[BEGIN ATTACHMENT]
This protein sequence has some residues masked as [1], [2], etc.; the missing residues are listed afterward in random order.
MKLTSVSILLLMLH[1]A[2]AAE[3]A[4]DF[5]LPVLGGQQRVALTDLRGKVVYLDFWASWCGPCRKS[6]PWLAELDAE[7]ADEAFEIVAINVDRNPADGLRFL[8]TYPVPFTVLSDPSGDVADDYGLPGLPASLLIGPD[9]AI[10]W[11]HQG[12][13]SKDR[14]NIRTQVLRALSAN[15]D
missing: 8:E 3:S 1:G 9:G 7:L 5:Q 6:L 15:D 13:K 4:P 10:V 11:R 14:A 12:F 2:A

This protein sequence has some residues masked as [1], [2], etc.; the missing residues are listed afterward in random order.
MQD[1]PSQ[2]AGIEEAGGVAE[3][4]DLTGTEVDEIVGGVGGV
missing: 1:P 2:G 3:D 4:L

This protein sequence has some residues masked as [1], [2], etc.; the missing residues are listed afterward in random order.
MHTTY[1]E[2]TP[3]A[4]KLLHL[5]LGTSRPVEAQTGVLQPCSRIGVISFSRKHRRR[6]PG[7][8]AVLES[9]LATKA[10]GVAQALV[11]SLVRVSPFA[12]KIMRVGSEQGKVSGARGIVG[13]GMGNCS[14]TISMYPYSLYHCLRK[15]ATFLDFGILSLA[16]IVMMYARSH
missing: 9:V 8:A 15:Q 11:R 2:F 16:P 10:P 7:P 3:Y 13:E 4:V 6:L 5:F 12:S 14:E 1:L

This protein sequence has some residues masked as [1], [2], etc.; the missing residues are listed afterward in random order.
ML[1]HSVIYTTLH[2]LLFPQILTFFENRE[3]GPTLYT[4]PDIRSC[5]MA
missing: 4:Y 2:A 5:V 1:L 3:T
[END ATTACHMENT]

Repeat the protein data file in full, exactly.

This protein sequence has some residues masked as [1], [2], etc.; the missing residues are listed afterward in random order.
MKLTSVSILLLMLH[1]A[2]AAE[3]A[4]DF[5]LPVLGGQQRVALTDLRGKVVYLDFWASWCGPCRKS[6]PWLAELDAE[7]ADEAFEIVAINVDRNPADGLRFL[8]TYPVPFTVLSDPSGDVADDYGLPGLPASLLIGPD[9]AI[10]W[11]HQG[12][13]SKDR[14]NIRTQVLRALSAN[15]D
missing: 8:E 3:S 1:G 9:G 7:L 5:Q 6:L 15:D 13:K 4:P 10:V 11:R 14:A 12:F 2:A

This protein sequence has some residues masked as [1], [2], etc.; the missing residues are listed afterward in random order.
MQD[1]PSQ[2]AGIEEAGGVAE[3][4]DLTGTEVDEIVGGVGGV
missing: 1:P 2:G 3:D 4:L

This protein sequence has some residues masked as [1], [2], etc.; the missing residues are listed afterward in random order.
MHTTY[1]E[2]TP[3]A[4]KLLHL[5]LGTSRPVEAQTGVLQPCSRIGVISFSRKHRRR[6]PG[7][8]AVLES[9]LATKA[10]GVAQALV[11]SLVRVSPFA[12]KIMRVGSEQGKVSGARGIVG[13]GMGNCS[14]TISMYPYSLYHCLRK[15]ATFLDFGILSLA[16]IVMMYARSH
missing: 9:V 8:A 15:Q 11:R 2:F 16:P 10:P 7:P 3:Y 13:E 4:V 6:L 5:F 12:S 14:E 1:L

This protein sequence has some residues masked as [1], [2], etc.; the missing residues are listed afterward in random order.
ML[1]HSVIYTTLH[2]LLFPQILTFFENRE[3]GPTLYT[4]PDIRSC[5]MA
missing: 4:Y 2:A 5:V 1:L 3:T